Updated: Jul 17, 2022
Scientific Name: Salvia nemorosa x superba
Common Name: Woodland sage
Family: Lamiaceae (mint family)
Salvias are one of my favourites because I think they look fantastic paired with grasses, other perennials, and woody shrubs. With this variety, we see gorgeous purple-blue long-lasting flowers that will flower again after being cut back. Not only that, but they have a persistent, maroon-purple calyx that gives us some interest even after flowing. Having multi-season interest is extremely valuable in the landscape. The decussate leaves are oppositely arranged and are toothed. This perennial grows to be about 40-75cm tall and will be very attractive to pollinators. It would be best grown in full sun, with well-draining soil.
Scientific Name: Arisaema consanguineum
Common Name: Himalayan cobra lily
Family: Araceae (arum family)
This unique looking perennial adds an exotic element to the woodland garden. Arisaema consanguineum can grow up to 3 ft tall, as long as it has ideal growing conditions; irrigated landscapes, nowhere near the hot afternoon sun. It has umbrella-like leaves, sometimes with up to 20 on one stalk. The single cobra inflorescences are dark green and stripy, adding some very interesting elements to the garden. Sometimes, the flowers will set seed with bright orange-red pods nearing fall time (Great Plant Picks, n.d.). In China and the Himalayas, this species might be used to treat coughs, epilepsy, and rheumatism, whereas, in Nepal, the leaves are boiled and eaten as vegetables. However, it contains oxalic acid and raphides which can be very irritating and poisonous, so don't eat it or use it to treat your cough unless you're confident you know exactly what you're doing... (Royal Botanic Gardens Kew, n.d.).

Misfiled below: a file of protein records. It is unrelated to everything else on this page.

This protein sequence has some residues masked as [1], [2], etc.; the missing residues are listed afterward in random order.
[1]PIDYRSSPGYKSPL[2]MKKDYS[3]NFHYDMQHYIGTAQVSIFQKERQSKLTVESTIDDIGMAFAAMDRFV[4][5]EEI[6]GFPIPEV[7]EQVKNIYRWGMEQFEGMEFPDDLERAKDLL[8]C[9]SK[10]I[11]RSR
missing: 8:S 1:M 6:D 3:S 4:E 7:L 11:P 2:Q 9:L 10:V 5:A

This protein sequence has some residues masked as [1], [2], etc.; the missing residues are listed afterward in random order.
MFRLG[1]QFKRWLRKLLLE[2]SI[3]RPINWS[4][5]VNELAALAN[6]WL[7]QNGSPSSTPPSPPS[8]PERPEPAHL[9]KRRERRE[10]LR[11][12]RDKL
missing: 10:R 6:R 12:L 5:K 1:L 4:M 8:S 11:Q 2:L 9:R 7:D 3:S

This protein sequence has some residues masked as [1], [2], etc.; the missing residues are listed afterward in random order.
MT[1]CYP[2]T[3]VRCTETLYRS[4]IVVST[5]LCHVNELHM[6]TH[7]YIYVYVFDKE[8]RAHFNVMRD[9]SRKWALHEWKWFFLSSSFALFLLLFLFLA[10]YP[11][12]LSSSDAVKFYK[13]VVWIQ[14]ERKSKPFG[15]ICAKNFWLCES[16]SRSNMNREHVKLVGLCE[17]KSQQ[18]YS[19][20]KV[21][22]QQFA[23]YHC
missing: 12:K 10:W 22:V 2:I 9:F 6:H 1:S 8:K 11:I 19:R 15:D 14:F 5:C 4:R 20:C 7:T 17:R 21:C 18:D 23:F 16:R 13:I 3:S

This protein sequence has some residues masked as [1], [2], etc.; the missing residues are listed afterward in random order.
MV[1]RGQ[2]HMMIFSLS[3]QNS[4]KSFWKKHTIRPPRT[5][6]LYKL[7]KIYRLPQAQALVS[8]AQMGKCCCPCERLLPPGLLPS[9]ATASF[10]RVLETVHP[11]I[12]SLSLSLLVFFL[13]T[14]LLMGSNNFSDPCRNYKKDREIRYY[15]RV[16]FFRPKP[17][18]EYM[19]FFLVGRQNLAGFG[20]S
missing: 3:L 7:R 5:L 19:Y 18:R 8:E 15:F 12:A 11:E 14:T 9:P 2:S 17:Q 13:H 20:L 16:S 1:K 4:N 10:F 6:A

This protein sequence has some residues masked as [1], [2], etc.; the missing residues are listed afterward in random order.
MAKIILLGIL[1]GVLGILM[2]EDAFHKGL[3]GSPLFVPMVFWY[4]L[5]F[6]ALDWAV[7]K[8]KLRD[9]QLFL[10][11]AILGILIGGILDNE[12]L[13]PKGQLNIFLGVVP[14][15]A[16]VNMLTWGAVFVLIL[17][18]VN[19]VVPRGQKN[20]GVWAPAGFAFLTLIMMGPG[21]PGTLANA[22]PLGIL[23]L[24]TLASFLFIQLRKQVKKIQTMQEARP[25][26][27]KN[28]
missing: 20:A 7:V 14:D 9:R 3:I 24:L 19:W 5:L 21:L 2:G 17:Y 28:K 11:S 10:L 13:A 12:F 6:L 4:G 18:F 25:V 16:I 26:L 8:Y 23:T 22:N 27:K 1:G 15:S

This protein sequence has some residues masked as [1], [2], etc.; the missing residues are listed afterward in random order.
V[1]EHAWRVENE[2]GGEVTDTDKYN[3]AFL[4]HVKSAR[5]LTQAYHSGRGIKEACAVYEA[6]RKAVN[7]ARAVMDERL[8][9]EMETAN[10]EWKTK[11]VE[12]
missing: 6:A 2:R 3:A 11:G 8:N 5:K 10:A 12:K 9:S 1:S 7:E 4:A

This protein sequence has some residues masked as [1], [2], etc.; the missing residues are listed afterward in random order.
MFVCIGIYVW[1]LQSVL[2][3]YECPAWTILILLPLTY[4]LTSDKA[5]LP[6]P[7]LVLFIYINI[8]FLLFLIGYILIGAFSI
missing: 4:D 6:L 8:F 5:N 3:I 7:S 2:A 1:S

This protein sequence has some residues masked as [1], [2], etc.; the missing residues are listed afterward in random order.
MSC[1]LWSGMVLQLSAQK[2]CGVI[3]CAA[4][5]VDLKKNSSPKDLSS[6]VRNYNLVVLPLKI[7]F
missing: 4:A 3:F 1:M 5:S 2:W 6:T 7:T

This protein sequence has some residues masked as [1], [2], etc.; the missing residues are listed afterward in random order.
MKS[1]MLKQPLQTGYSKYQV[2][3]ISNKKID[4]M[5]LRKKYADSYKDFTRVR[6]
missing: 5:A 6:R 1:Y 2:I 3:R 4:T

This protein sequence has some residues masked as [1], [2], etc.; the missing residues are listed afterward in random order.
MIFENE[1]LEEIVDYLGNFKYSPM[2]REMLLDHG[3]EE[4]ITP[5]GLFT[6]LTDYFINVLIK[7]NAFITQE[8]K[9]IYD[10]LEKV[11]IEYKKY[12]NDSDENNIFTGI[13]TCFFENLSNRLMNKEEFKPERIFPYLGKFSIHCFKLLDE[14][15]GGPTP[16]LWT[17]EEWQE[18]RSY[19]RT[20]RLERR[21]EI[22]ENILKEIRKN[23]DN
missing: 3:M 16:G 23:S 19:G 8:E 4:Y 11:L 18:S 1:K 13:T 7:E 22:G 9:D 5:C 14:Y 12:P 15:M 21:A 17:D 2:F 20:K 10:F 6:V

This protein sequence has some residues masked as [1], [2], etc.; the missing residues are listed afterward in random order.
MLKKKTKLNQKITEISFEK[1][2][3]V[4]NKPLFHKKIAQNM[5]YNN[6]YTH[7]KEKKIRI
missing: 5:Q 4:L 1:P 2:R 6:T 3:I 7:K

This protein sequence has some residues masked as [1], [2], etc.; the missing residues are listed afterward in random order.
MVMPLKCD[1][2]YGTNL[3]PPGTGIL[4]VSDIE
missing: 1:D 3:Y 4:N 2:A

Scientific Name: Paris polyphylla
Common Name: Whorled honey flower, many-leaved Paris,
This herbaceous perennial is one that doesn't look like a whole lot until you get up close. Paris polyphylla loves shade and moist soil that is well-draining in winter. If this species is happy in its conditions, it will continue to grow and grow. This species grows from a fleshy underground crown. It has unusual whorled leaves that surround flowers. The bloom has up to 8 green sepals with long yellow thread-like petals and a round purple ovary. The pollinated flowers burst open to reveal orange seeds in the fall. I think they would be great near a path or somewhere that could grab people's attention.
Scientific Name: Penstemon serrulatus
Common Name: Beardtongue, cascade penstemon
Family: Plantaginaceae (plantain family)
One of the easier penstemons to grow, this rhizomatous perennial boasts erect stems of trumpet-shaped flowers. The showy flowers (usually pink or purple) attract tons of bees and last a very long time unless it gets super hot. In this way, it is best practice to plant this native perennial where it will get half a day of sun, and better yet, on a slope where it can have good drainage. At the UBC Botanical Garden, it was planted on a raised bed about hip height, which really grabs visitors' attention as they pass by. Debbie Teashon at Rainy Side Garden mentions that when it has an unpleasant odour when it gets hot and humid, so it's best not to plant it downwind or near seating areas.
Scientific Name: Alchemilla alpina
Common Name: Alpine Lady's Mantle
Family: Rosaceae (rose family)
This deciduous perennial forms a low-growing mound that is a great choice for a groundcover in a sunny patch of landscape or garden. This species is also easy to grow and reliable as it requires little maintenance. It has green leaves divided into 5-7 leaflets with shiny silvery edges and backsides. They flower in early to mid-summer with sprays of small chartreuse inflorescences. It looks great in rock gardens or rocky areas, borders, containers, or edging a path.